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Former Riverside treasurer embezzles $80k

ALBANY - The former treasurer in the village of Riverside, located in Steuben County, stole more than $80,000 in taxpayer funds through extra pay, pocketing cash and using the village’s credit card for personal purchases, according to an audit released by State Comptroller Thomas DiNapoli.

The former treasurer – Kristina Johnson – was arrested in November by New York State Police based on information provided by DiNapoli’s auditors and investigators. She was charged with one count of grand larceny in the second degree and two counts of falsifying business records in the first degree. Today she was arraigned in Steuben County Court and is due back in court on May 1.

“This individual exploited her position and cheated village taxpayers,” said DiNapoli. “Too often my office finds public funds that have gone missing because one individual has complete control over a municipality’s finances with little to no oversight. I would like to thank the State Police and Steuben County District Attorney Baker for working with my staff to hold this individual responsible for her actions.”

From August 2008 through February 2013, Johnson made $40,846 in extra payroll distributions and overpayments to herself and into her personal bank account by check and direct deposits, according to DiNapoli. She also skimmed $35,881 in cash from village water and sewer rent payments as well as $330 in collections from village hall rentals and landfill fees.

Johnson also used the village credit card to make $5,000 in personal purchases for items such as electronics, clothing, groceries, personal cell phone expenses, online dating services and a white water rafting trip.

The theft was possible because the village allowed the treasurer to process payroll, make purchases, pay bills, write checks and collect and deposit moneys with no board oversight. This system created an environment where the treasurer was able to initiate transactions outside of her authority and the normal village business cycle without detection.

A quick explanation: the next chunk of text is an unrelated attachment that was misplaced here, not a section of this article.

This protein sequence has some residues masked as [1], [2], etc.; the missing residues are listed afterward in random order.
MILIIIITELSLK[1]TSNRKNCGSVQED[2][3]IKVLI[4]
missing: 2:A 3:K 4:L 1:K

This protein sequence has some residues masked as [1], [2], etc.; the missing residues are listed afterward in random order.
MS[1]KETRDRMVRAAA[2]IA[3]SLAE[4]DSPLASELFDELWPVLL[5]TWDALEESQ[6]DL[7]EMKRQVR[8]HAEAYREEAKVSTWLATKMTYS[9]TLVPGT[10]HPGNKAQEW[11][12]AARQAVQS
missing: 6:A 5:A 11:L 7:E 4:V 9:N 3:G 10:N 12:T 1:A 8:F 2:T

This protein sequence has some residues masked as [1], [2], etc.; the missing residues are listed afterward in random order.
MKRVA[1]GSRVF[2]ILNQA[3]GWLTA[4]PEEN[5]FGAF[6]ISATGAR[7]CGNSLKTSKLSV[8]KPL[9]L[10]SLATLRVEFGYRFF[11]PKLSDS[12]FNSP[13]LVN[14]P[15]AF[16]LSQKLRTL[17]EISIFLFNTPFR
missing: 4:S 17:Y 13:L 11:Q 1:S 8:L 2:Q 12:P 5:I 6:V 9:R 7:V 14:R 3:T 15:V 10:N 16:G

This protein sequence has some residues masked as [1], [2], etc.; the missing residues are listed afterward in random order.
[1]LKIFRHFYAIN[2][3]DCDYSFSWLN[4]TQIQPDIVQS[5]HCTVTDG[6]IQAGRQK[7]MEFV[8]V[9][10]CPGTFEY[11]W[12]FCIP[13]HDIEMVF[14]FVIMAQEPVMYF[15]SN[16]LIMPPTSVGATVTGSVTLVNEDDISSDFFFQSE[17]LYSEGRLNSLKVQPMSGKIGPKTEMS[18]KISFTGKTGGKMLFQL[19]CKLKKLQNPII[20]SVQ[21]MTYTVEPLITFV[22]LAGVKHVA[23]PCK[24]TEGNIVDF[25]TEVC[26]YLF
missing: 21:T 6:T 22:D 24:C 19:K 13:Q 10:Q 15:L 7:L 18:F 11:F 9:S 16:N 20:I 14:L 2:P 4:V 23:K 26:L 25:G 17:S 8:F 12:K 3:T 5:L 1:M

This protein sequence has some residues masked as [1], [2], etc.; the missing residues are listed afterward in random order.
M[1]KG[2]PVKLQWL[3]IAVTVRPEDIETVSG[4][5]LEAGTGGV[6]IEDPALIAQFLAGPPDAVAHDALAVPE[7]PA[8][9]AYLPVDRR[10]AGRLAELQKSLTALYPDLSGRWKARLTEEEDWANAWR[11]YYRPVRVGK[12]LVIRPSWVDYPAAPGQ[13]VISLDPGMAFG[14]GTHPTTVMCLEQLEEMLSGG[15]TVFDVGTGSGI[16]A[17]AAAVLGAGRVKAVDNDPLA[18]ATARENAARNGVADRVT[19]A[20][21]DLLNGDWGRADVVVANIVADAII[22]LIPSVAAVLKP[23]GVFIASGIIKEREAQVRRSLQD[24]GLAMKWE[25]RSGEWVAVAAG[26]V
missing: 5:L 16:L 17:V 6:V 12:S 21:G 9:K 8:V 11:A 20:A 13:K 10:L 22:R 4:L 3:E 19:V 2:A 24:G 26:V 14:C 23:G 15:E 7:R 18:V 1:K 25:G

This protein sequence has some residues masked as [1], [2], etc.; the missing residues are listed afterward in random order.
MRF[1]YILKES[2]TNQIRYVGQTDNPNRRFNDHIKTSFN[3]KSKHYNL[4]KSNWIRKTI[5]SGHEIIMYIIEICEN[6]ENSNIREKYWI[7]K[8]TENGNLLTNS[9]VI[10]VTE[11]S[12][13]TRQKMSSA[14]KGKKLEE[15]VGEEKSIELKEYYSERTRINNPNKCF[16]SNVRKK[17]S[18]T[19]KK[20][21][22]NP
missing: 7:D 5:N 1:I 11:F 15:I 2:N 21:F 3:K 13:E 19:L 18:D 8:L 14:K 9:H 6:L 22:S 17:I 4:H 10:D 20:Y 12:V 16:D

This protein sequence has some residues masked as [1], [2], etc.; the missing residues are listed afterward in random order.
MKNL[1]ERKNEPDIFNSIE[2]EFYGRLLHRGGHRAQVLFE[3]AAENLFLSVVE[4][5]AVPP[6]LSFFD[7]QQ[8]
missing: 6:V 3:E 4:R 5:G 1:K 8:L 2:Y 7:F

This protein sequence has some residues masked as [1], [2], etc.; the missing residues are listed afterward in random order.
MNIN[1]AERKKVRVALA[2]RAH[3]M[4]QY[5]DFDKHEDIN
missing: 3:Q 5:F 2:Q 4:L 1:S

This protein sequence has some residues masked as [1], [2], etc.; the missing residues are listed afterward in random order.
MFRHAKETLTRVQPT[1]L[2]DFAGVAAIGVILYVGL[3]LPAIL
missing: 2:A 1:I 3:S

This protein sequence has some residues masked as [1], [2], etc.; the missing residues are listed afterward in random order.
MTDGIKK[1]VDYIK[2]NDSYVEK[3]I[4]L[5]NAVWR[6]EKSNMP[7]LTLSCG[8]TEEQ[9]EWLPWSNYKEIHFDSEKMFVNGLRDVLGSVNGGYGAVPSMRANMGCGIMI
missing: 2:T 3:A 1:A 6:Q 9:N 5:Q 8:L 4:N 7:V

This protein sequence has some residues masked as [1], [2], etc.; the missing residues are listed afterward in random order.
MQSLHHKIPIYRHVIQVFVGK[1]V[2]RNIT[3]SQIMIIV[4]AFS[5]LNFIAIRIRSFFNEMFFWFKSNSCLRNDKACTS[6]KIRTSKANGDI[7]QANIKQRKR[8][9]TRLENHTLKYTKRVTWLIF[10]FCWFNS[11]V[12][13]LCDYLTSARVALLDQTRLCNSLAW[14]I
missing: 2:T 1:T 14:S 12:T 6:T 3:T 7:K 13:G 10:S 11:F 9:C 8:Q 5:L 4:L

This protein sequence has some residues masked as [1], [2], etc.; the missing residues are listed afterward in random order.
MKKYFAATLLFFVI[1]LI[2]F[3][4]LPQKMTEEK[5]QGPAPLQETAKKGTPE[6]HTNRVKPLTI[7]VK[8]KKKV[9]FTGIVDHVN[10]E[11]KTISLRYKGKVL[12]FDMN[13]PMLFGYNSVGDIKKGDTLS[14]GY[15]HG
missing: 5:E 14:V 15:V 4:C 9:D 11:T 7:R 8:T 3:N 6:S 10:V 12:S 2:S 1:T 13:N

DiNapoli said the village board should take appropriate action to recover all of the stolen funds. He also made several recommendations to help improve village financial controls. These include:

  • Implement comprehensive policies and procedures over payroll;
  • Develop policies and procedures that safeguard cash receipts. These policies and procedures should segregate duties, hold individual employees accountable for collections made, and detail which reports will be maintained to verify amounts collected;
  • Require prior approval for adjustments, write-offs or refunds in the water and sewer accounts;
  • Adopt a comprehensive credit card policy and review and update the policy annually;
  • Require the treasurer to provide monthly financial reports that include a list of all moneys received and disbursed, budget-to-actual comparisons, fund balance amounts and reconciled cash balances for each fund.

Village officials have already taken a number of steps to improve financial oversight. Their response is included in the final audit.

For a copy of the report visit: www.osc.state.ny.us/localgov/audits/villages/2014/riverside.pdf